is only remaining employee
of Jefferson Proving Grounds
Army munitions facility
shut down its operations in 1995
of Jefferson Proving Grounds
(July 2011) Yvette Hays would have never predicted
that she would be the last original employee of the Jefferson Proving
Grounds, especially one with so much responsibility. The U.S. Army-owned
facility closed its main operation in 1995. Since its closure, it has
been repurposed, still under its site managers watchful eyes.
Being the last employee gets lonely, Hays said. Her office
shares a building with employees of Big Oaks National Wildlife Refuge.
by Laura Goodwin
manager Yvette Hays checks
barricades on the 51,000 acres of
the JPG still owned by the U.S. Army.
She started working there in 1987.
Hays started as an army civilian employee in March 1987,
beginning her career as a personnel clerk. Upon the sites closure,
she was one of three employees who retained a job position in the site
management team. She felt as though it was her personnel knowledge that
helped her to keep her job. She had to process travel orders for those
transferring to other bases or finalize arrangements for those choosing
When asked about her initial feeling upon hearing of the base closure,
she said, It was very scary. I had children still in school, so
I was worried about how to provide for them.
The JPG opened in 1941 to test conventional munitions, such as bombs,
mortars, and tank rounds, for World War II. The munitions had to be
tested, before sending them overseas to the war effort. The site reached
peak staffing in 1953, with approximately 1,800 employees. This year
also saw 24-hour continuous testing, due to the countrys involvement
in the Korean War conflict. Testing peaked again in the 1960s, aiding
the Vietnam War effort.
Hays current position as site manager has her performing many varied
duties. She reports weekly to Army Headquarters in Washington, D.C.
She was appointed by the Garrison Manager at Rock Island. As a steward,
she checks barricades on the 51,000 acres still held by the Army. She
ensures that restricted areas are shut and locked, as well as checking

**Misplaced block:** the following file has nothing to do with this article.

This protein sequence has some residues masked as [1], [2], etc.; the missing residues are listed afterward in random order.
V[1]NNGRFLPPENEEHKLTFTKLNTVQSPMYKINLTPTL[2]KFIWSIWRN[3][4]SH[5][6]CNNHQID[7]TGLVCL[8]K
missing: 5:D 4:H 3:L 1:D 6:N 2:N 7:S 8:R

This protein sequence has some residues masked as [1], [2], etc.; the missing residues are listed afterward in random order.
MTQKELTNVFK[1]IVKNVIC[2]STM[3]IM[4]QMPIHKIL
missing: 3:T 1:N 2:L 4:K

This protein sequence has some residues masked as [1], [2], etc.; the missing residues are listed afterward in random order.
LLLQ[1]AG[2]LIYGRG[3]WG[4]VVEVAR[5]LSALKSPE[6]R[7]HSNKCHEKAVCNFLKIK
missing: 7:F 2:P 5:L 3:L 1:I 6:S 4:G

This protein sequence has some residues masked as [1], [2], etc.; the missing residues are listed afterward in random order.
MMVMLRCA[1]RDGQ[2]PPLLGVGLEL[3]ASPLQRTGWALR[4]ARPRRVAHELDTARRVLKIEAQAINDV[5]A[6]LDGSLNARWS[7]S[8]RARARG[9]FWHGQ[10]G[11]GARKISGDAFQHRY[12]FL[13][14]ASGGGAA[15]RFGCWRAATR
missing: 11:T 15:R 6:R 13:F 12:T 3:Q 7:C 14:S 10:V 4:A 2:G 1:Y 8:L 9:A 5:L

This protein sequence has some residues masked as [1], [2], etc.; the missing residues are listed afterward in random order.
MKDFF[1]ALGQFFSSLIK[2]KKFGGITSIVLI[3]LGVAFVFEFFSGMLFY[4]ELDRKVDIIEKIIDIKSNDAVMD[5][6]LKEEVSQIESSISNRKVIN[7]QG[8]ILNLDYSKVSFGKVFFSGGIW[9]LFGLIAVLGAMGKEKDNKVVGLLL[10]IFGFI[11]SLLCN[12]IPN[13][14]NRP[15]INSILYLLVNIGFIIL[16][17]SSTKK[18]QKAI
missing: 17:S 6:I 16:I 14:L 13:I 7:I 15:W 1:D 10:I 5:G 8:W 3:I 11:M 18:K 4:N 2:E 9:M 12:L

that buildings are secure and have not been disturbed. Restricted areas
include the 1,900 acres surrounding the depleted uranium area. All restricted
areas are heavily marked with signs, she said.
However, not all of the area is held by the Army. Jefferson County has
two parcels of land, including Kruger Lake, with the Indiana Department
of Transportation holding a parcel, and the Madison Railroad holding
a parcel and the rights to the railroad tracks. Clifty Creek utilizes
a part of the site for its company storage.
Dean Ford holds more than 3,000 acres, including farmland and former
base housing that he rents to others. The site is also home to the Big
Oaks National Wildlife Refuge, which is managed by the U.S. Dept. of
Fish and Wildlife. The Indiana Air National Guard also still performs
testing at the site, in the North area. Their bombing range still periodically
functions to test air to ground weapons.
Former co-worker Mike Moore remembers Hays as a positive person who
always did her job well. Its only appropriate that she got
to be the last employee, he said. Moore worked at JPG for 20 years
as a mathematician before transferring to Wright-Patterson Air Force
Base. I didnt have enough time in to retire right away,
at the time of the closure. I worked eight more years, he said.
If the base hadnt closed, Id be there still.
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